“Cousteau Never Got These Kinds of Results, Did He?”: Abzu Review

Posted in Kulturecade by - March 02, 2017

I recall the last time that this phenomenon happened to me, but I believe that my experience with Abzu, a breathtaking undersea adventure from the aptly named Giant Squid Studios, is one that will seem familiar to many gamers. The confusing and yet beautiful conundrum wherein one purchases a game expecting one very particular type of game, but is instead treated to something entirely different, yet every bit as enjoyable. Abzu is my latest foray into the uncharted waters of indie gaming afforded to me by the extraordinary work of publishers like Maximum, Soedesco, and, in this particular case, 505 Games. The expectations that I developed based on its Amazon product page and by YouTube videos were akin to something like an indie version of Nintendo’s Endless Ocean. The only real goals are the ones you assign yourself in a borderline educational experience about cataloging and interacting with realistic fish, only this time in environments taken out of a museum painting of an ocean rather than photorealistic underwater landscapes.

The game I got instead was not as endless, as the game I assumed it to be based on, but every bit as enjoyable; playing out like an underwater version of the PS3 indie darling Journey aka one of best examples of video games as art. As a matter of fact, a lot of Abzu’s strongest selling points match those of Journey almost exactly: brilliant soundtrack, awe-inspiring visuals with gorgeous colors, beautiful sense of detail, and an entirely minimalistic approach to storytelling. I’d hate to spend the rest of my review comparing Abzu to Journey because that’s a mountain that hardly any game can overcome. I’m well aware that many of my statements could apply to either game if you changed up the details which are due in no small part to the work of Matt Nava, who previously created both Journey and Flower.

Diving into Abzu headfirst is the best way to go and almost right away it shows you almost everything it has to offer graphically, as well as the unsung quality of its controls. As soon I got my head under the water and started swimming (using a trigger to keep my diver stroking through the water, which provided a sense of resistance that felt rather weighty and beautiful), I only wanted to see everything up close. I swam headfirst through massive schools of fish, grabbed hold of a big blue grouper (with the opposite trigger, a la Shadow of the Colossus) and went for a ride, and then started towards the ocean floor where I experienced my first inkling that Abzu wouldn’t be just about roaming around the seas at my leisure. I pressed the square button to “interact” with a bed of coral and to my surprise, released a group of sea turtles into the environment, then made my way over to an object buried in the sand, and was greeted by a small yellow droid that accompanied me on my way.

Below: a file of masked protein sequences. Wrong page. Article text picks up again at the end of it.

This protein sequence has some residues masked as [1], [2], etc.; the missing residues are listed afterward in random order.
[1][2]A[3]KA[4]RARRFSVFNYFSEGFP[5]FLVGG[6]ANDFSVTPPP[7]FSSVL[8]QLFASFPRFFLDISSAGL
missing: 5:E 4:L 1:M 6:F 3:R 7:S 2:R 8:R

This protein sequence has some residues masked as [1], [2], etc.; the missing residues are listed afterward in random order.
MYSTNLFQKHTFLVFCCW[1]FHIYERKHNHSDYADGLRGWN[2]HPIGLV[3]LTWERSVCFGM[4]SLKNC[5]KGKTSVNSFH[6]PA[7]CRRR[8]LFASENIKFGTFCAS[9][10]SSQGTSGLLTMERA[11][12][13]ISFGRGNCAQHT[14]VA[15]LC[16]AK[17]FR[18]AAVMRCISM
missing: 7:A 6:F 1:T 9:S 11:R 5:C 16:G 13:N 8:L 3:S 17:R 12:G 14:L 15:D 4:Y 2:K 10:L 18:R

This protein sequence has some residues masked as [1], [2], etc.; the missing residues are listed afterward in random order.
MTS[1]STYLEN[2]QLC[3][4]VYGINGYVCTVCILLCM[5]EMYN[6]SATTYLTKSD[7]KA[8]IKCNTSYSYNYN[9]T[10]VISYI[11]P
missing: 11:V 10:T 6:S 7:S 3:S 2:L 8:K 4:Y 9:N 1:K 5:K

From that point, I explored, unearthed, and traversed ranged from the darkest depths to unexpected locales. I hobnobbed with anglerfish and goblin sharks, explored abandoned undersea temples, which housed ancient beasts including massive plesiosaurs and, most importantly, alien structures that threaten the livelihood of my diver and the peaceful creatures around me. From that point on, an inkling of suspicion became a clear mission to rid the oceans of the strange and ominous monuments that barred further exploration with massive iron gates and floated dangerously in suspended packs like sea-mines. Of course, there was never the feeling of imminent danger if I chose to explore to my heart’s content before getting down to business to move on. My absolute favorite moment of the whole game was grabbing hold of the shell of an Archelon turtle, snapping a picture for social media, and then when I’d had my fun, getting on with the “press this button, move these levers” type of light puzzle that would allow me to go to the next area.

The only complaint I have about Abzu was the short length. I’m sure that I did not see all that there was to do, knowing how short it was — maybe four hours if you dilly-dally a lot — is unfortunate. It’s an exceptional indie game, but also an exceptionally indie game because you know that Giant Squid packed everything they could into the time they gave the project. For all the incredible music, vibrant and intoxicating visuals, and overall sense of satisfaction that fills you at the moment, too much of it feels as though it was left behind once the credits began to roll. Whether this is due to the ending feeling rather abrupt or perhaps the sense that neither myself nor my character had changed, in spite of what may be present in a story, I can’t say for sure. I just can’t get over the fact that I felt the experience had somehow been both satisfying and fleeting all at the same time. Maybe that is just another part of what makes Abzu another great example for the “games as art” argument – enthralling in the very moment it takes place, but when it is over with, leaves as many questions as it answers.

  • Release Date: 8/2/2016
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He is a video game staff writer and dreamed of being a video game as a young boy. Then somebody told him that you can't really do that, so he compromised by doing a bunch of stuff related to that, playing video games, reading about video games, writing about video games, working at a video game store, and all those good nerdy things. Aside from video games, he's also a dork of all trades, with an interest in heavy metal music, wrestling, sports, and Magic the Gathering.
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